The number of people eating a plant-based diet is rising fast. According to the Vegan Society, there were approximately 600,000 vegans in Great Britain in 2018, up from 150,000 in 2006, while research from Mintel estimates the meat-free food market was worth £740m two years ago.
Much of this growth comes down to innovation and just how close many vegan food products are to tasting like their meat counterparts. Yet despite such a substantial increase, these figures still mean only a fraction of Brits have made the leap to adopting a full plant-based diet.
Frozen food manufacturer Strong Roots, however, claims to have found a “scientifically-proven” method to help push those numbers up even higher.
Last week, the Dublin-based company, founded in 2015 by Sam Dennigan, unveiled the world’s first “meat-patch” designed to help carnivores wean themselves off meat. The product is inspired by the nicotine patches used by smokers to help with their cravings, but instead gives off a bacon scent using a scratch and sniff mechanism which is to be used while eating a healthier alternative.
But could such a product actually work in practice? And does it suggest a wider problem for plant-based food with regards to scent?
Smell of success
The decision to launch the bacon-infused patch was based on research from Oxford University professor Charles Spence which revealed that the public found meat harder to give up than even cigarettes or alcohol. Indeed, more than two-thirds of the 2,000 people surveyed on behalf of Strong Roots by market research firm OnePoll said they “love” meat and one-third described themselves as being a “meat-o-holic”.
The nicotine style patch is, at least to some extent, somewhat of a marketing ploy by Strong Roots. And based on the amount of coverage the campaign – fronted by boxer and Love Island star Tommy Fury - has obtained in the national and international press over the last week, it appears to have been a success.
It’s not hard to see why the announcement gained so much traction. A growing number of Brits are attempting to reduce their meat consumption, but many find it difficult to give up meat altogether, with the first few weeks deemed to be the hardest. The smell of meat, and of bacon in particular, is one reason why it’s so hard for meat eaters to kick the habit. “Studies have shown that scent can reduce food cravings,” Professor Spence said.
“Our sense of smell is strongly connected to our ability to taste therefore experiencing food related cues such as smelling a bacon aroma, can lead us to imagine the act of eating that food. Imagine eating enough bacon and you might find yourself sated.”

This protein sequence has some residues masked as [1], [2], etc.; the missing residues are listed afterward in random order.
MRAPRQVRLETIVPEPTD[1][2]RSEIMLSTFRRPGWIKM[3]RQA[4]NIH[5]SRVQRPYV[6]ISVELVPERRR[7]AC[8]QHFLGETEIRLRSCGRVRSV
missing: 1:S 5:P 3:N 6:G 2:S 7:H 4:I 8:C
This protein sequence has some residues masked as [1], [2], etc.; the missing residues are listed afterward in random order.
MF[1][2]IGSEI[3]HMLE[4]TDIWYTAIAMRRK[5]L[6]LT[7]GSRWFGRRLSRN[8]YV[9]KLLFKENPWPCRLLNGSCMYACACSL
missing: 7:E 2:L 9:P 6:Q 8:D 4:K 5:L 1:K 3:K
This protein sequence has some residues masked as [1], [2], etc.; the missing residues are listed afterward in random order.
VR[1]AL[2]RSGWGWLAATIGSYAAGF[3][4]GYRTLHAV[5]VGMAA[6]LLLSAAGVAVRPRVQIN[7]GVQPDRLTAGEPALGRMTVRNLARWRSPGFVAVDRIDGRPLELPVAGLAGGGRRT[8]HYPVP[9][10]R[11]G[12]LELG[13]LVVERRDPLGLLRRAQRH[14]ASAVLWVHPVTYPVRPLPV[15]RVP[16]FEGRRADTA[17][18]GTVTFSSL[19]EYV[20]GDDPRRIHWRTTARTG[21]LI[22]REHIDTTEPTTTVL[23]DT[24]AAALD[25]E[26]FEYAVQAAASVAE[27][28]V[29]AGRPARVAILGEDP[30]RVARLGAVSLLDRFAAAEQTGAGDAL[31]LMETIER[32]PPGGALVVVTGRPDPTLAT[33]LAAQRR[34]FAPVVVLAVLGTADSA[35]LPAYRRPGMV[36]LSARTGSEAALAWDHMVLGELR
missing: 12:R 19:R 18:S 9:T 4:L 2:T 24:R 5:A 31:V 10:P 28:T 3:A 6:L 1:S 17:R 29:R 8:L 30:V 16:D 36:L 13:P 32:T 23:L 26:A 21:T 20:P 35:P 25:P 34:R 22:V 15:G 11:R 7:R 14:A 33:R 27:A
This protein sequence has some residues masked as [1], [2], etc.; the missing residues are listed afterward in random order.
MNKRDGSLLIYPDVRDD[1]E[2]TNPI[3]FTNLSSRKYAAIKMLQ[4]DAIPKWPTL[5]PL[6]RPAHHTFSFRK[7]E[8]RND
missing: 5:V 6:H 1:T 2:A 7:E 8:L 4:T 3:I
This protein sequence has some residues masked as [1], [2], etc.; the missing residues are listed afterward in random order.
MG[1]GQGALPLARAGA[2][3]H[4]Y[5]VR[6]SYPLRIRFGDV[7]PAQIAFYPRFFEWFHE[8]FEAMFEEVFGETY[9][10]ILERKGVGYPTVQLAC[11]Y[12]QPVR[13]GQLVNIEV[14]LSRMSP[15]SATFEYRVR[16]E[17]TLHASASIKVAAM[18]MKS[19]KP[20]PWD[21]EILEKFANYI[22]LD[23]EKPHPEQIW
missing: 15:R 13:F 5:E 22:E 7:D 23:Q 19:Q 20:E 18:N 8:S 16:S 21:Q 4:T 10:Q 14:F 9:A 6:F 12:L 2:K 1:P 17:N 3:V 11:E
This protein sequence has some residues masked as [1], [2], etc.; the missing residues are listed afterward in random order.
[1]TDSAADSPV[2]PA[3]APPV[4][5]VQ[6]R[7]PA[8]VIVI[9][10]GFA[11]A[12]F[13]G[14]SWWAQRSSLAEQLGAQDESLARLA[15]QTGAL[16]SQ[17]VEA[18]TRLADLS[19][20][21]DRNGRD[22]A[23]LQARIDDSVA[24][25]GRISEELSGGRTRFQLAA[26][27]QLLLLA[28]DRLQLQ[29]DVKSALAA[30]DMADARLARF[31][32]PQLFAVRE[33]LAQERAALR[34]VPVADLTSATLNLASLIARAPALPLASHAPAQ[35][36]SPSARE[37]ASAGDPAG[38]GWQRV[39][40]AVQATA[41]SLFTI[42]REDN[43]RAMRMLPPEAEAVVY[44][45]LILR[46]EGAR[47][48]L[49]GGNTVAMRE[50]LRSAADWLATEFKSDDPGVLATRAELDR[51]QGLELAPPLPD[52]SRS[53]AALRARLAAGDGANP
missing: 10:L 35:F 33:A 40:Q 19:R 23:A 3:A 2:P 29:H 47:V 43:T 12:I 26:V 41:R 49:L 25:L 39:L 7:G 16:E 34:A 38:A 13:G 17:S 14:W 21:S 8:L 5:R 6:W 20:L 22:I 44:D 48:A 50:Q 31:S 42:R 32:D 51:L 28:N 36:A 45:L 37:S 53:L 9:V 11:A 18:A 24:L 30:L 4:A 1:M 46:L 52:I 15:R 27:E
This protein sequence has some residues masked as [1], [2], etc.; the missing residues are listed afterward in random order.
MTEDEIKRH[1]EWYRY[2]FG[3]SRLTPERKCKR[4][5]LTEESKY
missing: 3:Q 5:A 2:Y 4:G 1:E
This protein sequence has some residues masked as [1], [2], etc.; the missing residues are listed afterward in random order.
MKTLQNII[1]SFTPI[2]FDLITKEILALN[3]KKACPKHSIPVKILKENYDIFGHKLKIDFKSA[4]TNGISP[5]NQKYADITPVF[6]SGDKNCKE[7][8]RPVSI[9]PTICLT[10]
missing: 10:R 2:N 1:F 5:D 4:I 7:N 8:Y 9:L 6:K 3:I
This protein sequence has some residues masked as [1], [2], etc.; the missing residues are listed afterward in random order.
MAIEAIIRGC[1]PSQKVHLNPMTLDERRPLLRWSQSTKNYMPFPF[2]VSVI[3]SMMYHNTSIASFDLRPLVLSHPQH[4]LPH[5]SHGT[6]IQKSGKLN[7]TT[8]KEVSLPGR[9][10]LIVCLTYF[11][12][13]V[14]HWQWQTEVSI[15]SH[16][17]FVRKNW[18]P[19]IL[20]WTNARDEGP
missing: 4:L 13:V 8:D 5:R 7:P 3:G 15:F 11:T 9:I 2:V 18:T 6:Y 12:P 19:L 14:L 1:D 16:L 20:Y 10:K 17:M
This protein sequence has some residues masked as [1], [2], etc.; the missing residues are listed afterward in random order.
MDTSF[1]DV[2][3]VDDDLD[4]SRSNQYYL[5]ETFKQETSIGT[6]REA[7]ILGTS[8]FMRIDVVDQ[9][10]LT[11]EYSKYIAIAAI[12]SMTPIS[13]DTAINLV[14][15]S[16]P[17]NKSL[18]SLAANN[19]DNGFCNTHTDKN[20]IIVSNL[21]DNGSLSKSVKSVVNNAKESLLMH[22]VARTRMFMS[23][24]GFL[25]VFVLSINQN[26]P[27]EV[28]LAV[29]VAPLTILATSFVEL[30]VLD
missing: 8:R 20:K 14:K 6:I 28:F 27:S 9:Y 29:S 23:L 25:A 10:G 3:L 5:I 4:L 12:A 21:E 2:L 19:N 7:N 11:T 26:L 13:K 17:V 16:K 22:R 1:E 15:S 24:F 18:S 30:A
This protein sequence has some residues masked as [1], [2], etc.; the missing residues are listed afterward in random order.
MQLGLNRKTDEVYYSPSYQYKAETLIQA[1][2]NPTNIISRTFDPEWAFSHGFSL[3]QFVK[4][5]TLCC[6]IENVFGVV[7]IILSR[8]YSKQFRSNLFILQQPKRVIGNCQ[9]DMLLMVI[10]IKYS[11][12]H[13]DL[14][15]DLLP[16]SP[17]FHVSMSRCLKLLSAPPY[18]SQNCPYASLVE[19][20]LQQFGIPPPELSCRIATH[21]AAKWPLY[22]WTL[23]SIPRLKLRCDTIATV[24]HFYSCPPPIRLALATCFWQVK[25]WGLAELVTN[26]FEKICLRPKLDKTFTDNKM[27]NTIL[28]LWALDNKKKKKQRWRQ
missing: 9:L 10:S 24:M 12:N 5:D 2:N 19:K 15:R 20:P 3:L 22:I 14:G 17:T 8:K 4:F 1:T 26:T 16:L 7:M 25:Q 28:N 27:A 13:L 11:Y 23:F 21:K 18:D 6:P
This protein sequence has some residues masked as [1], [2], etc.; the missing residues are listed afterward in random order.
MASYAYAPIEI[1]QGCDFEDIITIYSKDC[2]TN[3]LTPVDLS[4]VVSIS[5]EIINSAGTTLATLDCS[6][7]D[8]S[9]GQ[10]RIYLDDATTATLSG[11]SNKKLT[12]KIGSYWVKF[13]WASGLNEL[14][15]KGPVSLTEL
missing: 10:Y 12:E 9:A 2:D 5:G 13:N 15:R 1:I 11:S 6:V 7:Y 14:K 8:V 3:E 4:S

According to Spence, as much as 75-95% of what we taste is actually delivered from smell.
Spence has done plenty of research in recent years into the role all five senses play when it comes to eating and enjoying food. Last year, for example, the professor found that specific music can make food appear up to 10% more sweet or salty. There is even a growing field of research called sonic seasoning which looks at how noise can affect the other senses.
A wider problem?
Food Spark’s ‘man on the inside’ Sparkie is far more sceptical about such trends though and believes the most recent research into smell is counterintuitive. “Generally, when you smell food you develop a desire for it rather than becoming satiated by the smell alone,” Sparkie says.
“Their evidence is stating that repeated exposure leads to the satiety,” he adds. “I think there would be an argument that if the exposure is frequent enough that you wouldn't be satiated, you'd be fed up of having the same thing over and over - this is a common problem with scientific testing environments, in that they can be very difficult to replicate real life.”
The Telegraph’s restaurant critic Keith Miller also gave the patch a test drive. According to Miller, the odour of the patch wasn’t “unpleasant” and actually “smelt more like bacon than a lot of things that smell like bacon but aren't bacon”. However, he also thought that if he did have strong cravings that the product wouldn’t allay them.
“Some time in the evening – not suppertime, but earlier, out on the street, with the cold air focusing my mind – I had a flashback to an earlier life as a tour guide, and endless breakfasts in the dining rooms of countless hotels. I remembered two things: smelling coffee, and wanting some coffee; and smelling bacon, and wanting some bacon.”
It also raises questions as to whether non-meat alternatives have a ‘scent problem’ more broadly, particularly if such a high percentage of Brits are failing, despite their best efforts, to become vegan because of temptation.
Plant-based options may have come closer and closer in recent years to replicating both the flavour and texture of meat, but perhaps how similar such products are with regards to smell could well be the next frontier of NPD.
“Bacon has become a meme through advertising efforts and lobbying by pork farmers and butchers in America and there is a lot of evidence of how meme culture may skew scientific results, rendering them unreliable. Aside from my issues with the flawed science, it’s definitely a marketing gimmick for this company. It is treating meat consumption like an illness which will be funny to vegans/vegetarians but I think meat consumers might not see the funny side so much. This isn't a bad thing for Strong Roots though as controversy drives media attention.”